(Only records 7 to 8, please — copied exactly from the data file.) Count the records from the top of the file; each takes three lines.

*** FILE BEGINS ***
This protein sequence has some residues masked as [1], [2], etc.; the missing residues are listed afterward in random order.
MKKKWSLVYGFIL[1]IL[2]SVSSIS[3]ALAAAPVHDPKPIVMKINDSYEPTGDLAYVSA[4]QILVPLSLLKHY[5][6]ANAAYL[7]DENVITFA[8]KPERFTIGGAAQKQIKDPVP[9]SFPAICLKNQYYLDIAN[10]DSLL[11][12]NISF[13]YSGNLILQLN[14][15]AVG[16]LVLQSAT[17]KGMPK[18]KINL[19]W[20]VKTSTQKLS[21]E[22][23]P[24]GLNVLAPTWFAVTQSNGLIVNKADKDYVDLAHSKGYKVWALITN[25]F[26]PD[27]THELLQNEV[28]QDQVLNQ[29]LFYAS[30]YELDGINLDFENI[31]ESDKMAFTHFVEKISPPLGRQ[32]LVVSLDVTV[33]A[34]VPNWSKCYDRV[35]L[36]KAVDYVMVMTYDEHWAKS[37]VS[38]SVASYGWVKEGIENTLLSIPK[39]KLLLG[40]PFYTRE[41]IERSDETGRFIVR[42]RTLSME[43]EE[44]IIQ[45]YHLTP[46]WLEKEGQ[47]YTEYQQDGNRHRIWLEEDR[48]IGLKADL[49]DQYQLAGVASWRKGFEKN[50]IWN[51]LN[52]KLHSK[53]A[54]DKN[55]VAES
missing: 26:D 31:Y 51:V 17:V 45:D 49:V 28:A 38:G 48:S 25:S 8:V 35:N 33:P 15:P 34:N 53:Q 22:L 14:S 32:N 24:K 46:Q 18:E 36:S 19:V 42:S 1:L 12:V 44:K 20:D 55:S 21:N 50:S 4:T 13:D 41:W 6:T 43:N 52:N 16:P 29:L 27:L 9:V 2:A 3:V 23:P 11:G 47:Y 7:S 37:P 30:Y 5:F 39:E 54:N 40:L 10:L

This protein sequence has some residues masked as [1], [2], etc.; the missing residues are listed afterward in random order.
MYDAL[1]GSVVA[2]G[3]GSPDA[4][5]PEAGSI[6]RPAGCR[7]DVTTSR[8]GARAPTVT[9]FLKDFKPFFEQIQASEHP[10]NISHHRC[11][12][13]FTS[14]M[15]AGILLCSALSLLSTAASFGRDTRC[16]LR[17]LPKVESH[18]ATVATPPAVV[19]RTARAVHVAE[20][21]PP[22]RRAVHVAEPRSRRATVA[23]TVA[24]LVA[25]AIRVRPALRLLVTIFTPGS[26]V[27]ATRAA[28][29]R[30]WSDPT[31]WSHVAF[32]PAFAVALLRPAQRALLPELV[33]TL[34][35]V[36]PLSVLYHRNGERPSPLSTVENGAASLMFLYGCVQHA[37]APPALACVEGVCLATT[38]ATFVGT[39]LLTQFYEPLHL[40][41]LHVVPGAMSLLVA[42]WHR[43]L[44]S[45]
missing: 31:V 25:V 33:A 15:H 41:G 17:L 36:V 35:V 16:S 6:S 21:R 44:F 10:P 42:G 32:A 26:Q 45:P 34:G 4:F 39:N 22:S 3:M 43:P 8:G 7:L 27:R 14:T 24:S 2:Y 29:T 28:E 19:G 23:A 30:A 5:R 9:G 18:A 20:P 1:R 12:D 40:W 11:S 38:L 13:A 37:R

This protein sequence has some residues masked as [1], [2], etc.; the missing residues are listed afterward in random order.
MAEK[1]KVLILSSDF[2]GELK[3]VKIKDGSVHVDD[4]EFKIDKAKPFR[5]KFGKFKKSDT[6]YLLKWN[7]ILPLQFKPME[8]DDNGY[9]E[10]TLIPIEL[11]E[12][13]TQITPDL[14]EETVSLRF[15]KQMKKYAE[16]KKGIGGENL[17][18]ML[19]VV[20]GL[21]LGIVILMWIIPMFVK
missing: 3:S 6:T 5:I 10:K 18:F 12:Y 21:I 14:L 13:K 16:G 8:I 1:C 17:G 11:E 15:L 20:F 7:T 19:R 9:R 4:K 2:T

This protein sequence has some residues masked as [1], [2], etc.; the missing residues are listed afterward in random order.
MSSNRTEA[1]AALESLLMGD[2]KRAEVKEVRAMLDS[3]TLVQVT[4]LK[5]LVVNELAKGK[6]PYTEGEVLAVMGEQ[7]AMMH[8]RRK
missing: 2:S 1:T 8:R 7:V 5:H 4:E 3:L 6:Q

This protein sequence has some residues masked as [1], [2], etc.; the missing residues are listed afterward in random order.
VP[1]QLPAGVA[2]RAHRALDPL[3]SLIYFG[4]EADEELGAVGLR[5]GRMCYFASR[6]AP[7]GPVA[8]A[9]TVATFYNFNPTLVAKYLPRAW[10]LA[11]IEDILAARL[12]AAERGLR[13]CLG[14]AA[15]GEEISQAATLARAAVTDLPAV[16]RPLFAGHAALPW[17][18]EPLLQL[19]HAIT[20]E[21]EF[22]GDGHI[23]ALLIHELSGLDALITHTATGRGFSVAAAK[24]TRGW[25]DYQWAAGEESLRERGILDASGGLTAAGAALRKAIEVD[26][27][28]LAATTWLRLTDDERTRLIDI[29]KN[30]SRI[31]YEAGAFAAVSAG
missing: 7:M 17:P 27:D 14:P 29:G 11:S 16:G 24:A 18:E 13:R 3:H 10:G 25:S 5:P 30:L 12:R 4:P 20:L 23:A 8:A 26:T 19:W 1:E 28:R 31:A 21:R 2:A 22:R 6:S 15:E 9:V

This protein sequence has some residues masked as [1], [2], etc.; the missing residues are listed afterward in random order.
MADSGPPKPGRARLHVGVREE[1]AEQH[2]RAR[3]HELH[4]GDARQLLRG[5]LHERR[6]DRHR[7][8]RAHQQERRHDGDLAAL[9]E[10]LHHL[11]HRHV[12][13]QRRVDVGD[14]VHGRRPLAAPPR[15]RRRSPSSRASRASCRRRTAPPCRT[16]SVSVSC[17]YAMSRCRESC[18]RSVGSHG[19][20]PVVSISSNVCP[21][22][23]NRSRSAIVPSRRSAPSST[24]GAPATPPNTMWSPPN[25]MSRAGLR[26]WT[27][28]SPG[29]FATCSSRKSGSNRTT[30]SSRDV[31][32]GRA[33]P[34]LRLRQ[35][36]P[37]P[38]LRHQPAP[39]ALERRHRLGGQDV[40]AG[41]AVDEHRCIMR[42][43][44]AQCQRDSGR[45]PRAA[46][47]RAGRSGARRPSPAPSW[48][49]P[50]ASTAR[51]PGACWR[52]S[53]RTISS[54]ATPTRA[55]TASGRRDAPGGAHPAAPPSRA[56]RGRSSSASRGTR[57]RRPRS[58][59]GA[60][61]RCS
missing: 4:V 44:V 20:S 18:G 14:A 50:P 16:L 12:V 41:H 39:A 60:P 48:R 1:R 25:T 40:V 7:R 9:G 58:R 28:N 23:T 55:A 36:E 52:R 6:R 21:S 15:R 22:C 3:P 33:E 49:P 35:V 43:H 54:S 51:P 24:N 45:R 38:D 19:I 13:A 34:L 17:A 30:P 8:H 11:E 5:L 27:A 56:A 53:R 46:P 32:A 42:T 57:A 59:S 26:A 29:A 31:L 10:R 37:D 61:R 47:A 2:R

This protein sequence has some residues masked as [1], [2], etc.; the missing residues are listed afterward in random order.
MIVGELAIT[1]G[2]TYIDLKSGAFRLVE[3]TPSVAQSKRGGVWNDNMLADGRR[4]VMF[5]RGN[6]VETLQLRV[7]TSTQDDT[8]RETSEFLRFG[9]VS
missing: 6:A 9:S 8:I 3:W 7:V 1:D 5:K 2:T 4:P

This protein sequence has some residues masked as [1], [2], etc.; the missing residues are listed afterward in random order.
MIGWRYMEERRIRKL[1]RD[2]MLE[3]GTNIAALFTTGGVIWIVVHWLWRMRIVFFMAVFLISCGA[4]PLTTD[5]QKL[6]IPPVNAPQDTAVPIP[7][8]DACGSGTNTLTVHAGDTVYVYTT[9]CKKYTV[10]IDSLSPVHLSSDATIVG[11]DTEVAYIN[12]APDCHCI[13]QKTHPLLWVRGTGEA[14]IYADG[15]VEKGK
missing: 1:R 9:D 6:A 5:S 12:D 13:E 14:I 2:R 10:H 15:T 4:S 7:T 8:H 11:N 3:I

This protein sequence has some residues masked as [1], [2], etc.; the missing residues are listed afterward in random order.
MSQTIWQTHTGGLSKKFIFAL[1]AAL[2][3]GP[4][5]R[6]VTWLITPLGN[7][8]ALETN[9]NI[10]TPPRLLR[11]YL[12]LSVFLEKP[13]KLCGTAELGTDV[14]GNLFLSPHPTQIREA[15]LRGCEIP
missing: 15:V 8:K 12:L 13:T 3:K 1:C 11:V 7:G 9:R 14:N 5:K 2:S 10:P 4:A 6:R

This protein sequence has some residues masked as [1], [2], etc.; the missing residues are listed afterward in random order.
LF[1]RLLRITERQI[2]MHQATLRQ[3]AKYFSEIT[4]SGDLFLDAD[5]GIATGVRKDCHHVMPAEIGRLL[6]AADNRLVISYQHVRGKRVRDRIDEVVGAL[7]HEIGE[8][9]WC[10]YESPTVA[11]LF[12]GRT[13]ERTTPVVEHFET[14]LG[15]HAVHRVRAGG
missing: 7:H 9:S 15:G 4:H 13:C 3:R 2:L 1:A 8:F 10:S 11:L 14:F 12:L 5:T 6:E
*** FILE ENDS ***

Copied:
This protein sequence has some residues masked as [1], [2], etc.; the missing residues are listed afterward in random order.
MIVGELAIT[1]G[2]TYIDLKSGAFRLVE[3]TPSVAQSKRGGVWNDNMLADGRR[4]VMF[5]RGN[6]VETLQLRV[7]TSTQDDT[8]RETSEFLRFG[9]VS
missing: 6:A 9:S 8:I 3:W 7:V 1:D 5:K 2:T 4:P

This protein sequence has some residues masked as [1], [2], etc.; the missing residues are listed afterward in random order.
MIGWRYMEERRIRKL[1]RD[2]MLE[3]GTNIAALFTTGGVIWIVVHWLWRMRIVFFMAVFLISCGA[4]PLTTD[5]QKL[6]IPPVNAPQDTAVPIP[7][8]DACGSGTNTLTVHAGDTVYVYTT[9]CKKYTV[10]IDSLSPVHLSSDATIVG[11]DTEVAYIN[12]APDCHCI[13]QKTHPLLWVRGTGEA[14]IYADG[15]VEKGK
missing: 1:R 9:D 6:A 5:S 12:D 13:E 14:I 2:R 10:H 15:T 4:S 7:T 8:H 11:N 3:I